by Rachel Chiang
Hong Kong is in the midst of political mayhem. Decades-long concerns are emerging as Hong Kong goes through the most tumultuous period in recent history. What began as a series of protests against an extradition bill has metamorphosed into a widespread opposition movement to police brutality, Beijing, and government ineptness. The presence of violence and foreign intervention has had damning implications for economic advancement and societal stability.
Inequality, among other factors, is a significant but often overlooked variable that underlies the grievances of Hong Kong people, propelling the escalation of violence in July 2019. This is seen in Hong Kong’s housing crisis: apartments smaller than 500 sq. feet are sold for almost one million U.S. dollars, the impoverished lives in nano flats (apartments about the size of a car parking space in Hong Kong) and cage or coffin homes (15 sq. feet living areas). Hong Kongers are discontent with their city’s economic inequality and inflated housing prices. These realities, coupled with the rigor of the education system, have catalyzed Hong Kongers’ bleak view of the future, fueling the fire that galvanizes the protests in the city.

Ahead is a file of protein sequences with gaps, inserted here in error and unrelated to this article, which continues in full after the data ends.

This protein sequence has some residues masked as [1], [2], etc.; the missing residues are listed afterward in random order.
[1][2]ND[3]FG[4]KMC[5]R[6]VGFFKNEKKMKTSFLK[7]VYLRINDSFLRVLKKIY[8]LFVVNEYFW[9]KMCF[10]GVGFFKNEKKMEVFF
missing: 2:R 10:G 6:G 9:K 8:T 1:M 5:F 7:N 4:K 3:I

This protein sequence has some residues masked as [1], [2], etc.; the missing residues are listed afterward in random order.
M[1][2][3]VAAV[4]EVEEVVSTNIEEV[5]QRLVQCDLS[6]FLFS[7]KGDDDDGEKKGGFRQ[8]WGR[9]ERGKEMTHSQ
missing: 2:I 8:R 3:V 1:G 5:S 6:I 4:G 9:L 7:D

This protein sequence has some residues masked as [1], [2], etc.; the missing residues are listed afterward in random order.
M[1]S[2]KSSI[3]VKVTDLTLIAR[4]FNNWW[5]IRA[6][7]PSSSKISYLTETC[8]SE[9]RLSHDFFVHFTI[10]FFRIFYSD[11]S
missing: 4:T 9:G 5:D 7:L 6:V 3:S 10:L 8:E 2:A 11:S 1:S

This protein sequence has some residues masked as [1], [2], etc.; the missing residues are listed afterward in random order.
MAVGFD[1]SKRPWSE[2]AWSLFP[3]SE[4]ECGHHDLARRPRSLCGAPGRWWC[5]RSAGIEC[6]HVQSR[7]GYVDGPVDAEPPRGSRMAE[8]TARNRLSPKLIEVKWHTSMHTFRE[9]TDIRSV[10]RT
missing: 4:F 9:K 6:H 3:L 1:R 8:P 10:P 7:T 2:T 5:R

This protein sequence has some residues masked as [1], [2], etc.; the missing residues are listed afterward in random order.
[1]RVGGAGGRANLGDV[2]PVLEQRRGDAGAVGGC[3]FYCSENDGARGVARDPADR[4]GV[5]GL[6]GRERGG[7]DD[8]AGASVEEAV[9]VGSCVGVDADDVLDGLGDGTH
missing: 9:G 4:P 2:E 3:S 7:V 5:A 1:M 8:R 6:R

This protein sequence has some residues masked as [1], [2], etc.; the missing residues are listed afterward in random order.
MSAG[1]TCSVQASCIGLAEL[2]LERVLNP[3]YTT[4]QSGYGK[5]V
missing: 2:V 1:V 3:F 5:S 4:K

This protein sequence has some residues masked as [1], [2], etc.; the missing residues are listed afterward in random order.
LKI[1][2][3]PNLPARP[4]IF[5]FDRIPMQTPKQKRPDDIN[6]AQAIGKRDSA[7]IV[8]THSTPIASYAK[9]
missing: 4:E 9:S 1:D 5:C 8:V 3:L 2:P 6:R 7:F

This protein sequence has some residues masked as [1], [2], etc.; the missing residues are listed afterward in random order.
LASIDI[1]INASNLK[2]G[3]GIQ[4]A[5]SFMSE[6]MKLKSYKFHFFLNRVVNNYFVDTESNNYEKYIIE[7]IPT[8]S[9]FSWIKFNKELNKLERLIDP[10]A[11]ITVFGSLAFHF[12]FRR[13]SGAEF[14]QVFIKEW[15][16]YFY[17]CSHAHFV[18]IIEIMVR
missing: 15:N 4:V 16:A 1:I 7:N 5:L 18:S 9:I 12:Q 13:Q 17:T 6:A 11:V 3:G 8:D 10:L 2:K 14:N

Globally, the Anti-Extradition Bill (Anti-ELAB) Movement is viewed as a fight for democracy. While media coverage of the sociopolitical unrest in Hong Kong is broad, there has been minimal coverage of what lurks behind the facade of the “pro-democracy” movement. The increasingly tempestuous demonstrations, featuring a dauntless group of millennials rallying behind a liberation movement, are ardently embraced by Western media and resonates well with and appeals greatly to Western audiences. Yet, a closer look at the stakeholders involved reveals inklings of a color revolution.
In tandem with the upheavals, international sympathy has flourished. However footage of protestors assaulting police officers with weapons and metal bars, attacking journalists, beating mainlanders into unconsciousness, preventing medical personnel from treating the injured, and destroying public property, have been strikingly absent from the media. With mass violence, intimidation, and attacks on infrastructure, the ferocity of protestors were oddly reminiscent of the radical modalities of America-backed regime change activities from Libya to Venezuela and Nicaragua.
Since its inception, these protests have represented more than an outcry against judicial loopholes in the backward legal system of Hong Kong. Sentiments leftover from the Umbrella Revolution in 2014 have resurfaced in the Anti-ELAB Movement, thus throwing demands for universal suffrage and reforms countering socioeconomic inequalities into the mix. Hence, even after the repeal of the extradition bill, the protests remained riotous and did not show signs of deviating from a trajectory towards aggression.